Mild traumatic brain injuries are also known as concussions. It is estimated that these injuries have a prevalence of 3.8 million per year in the
United States (1). Despite this high incidence, mild traumatic brain injuries and concussions are one of the least understood injuries facing the sports healthcare and the neuroscience communities today (2).
In the majority of patients sustaining a concussion, symptoms resolve within 7–10 days. However, approximately 10–15% of these patients develop persistent symptomatology lasting weeks, months or even years after injury (3). This phase of chronic symptoms is known as the post-concussion syndrome. The patient is considered to be chronic when symptoms persist longer than 4-12 weeks.
It is assumed that the post-concussion syndrome manifests secondary to brain injury leading to alterations in brain biochemistry, neurophysiology, and metabolism; the problem is assumed to be in the brain. However, four lines of evidence challenge this assumption:
First Line of Evidence
The standard treatment for mild traumatic brain injury and the post-concussive syndrome is rest (4). This approach works well for 85-90% of these patients, but not for those suffering from the post-concussive syndrome. This suggest that perhaps an etiology other than brain injury is responsible for the ongoing symptomology.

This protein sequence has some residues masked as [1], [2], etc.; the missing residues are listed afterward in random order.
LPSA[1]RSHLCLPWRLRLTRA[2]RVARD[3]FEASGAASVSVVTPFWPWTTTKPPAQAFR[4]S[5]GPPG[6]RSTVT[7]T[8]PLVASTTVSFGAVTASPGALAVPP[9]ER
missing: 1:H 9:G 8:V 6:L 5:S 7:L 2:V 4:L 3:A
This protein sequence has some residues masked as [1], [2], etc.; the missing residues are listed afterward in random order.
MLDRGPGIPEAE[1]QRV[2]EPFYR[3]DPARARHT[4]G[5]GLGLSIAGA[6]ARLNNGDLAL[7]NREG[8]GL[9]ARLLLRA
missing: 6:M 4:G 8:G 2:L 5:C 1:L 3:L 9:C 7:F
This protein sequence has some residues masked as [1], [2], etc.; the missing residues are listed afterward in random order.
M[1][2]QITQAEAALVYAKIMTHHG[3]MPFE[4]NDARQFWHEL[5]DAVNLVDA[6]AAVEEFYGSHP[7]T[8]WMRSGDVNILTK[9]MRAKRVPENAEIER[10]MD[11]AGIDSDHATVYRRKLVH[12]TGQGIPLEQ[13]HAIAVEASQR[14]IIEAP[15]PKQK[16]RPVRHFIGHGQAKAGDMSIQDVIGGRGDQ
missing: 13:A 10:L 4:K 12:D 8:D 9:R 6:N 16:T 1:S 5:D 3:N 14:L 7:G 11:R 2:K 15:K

Second Line of Evidence
There is considerable overlap of the signs and symptoms of mild traumatic brain injury and of whiplash associated disorders. This would suggest the possibility that the post-concussive syndrome symptoms may in fact be arising from the cervical spine (3).
Signs and Symptoms of
Signs and Symptoms of Whiplash Associated Disorders
Sensitivity to Noise
Ringing in Ears
Feeling Slowed Down
“Don’t Feel Right”
Nervous / Anxious / Irritable
Fatigue / Low Energy /Drowsiness
Trouble Falling Asleep
Reduced/painful Jaw Movements
Numbness, Tingling or Pain in Arm or Hand
Numbness, Tingling or Pain in Leg or Foot
Lower back pain
“Injury or dysfunction of the cervical spine has been shown to cause headaches, dizziness and loss of balance, nausea, visual and auditory disturbances, reduced cognitive function, and many other signs and symptoms considered synonymous with concussion.” (3)
Third Line of Evidence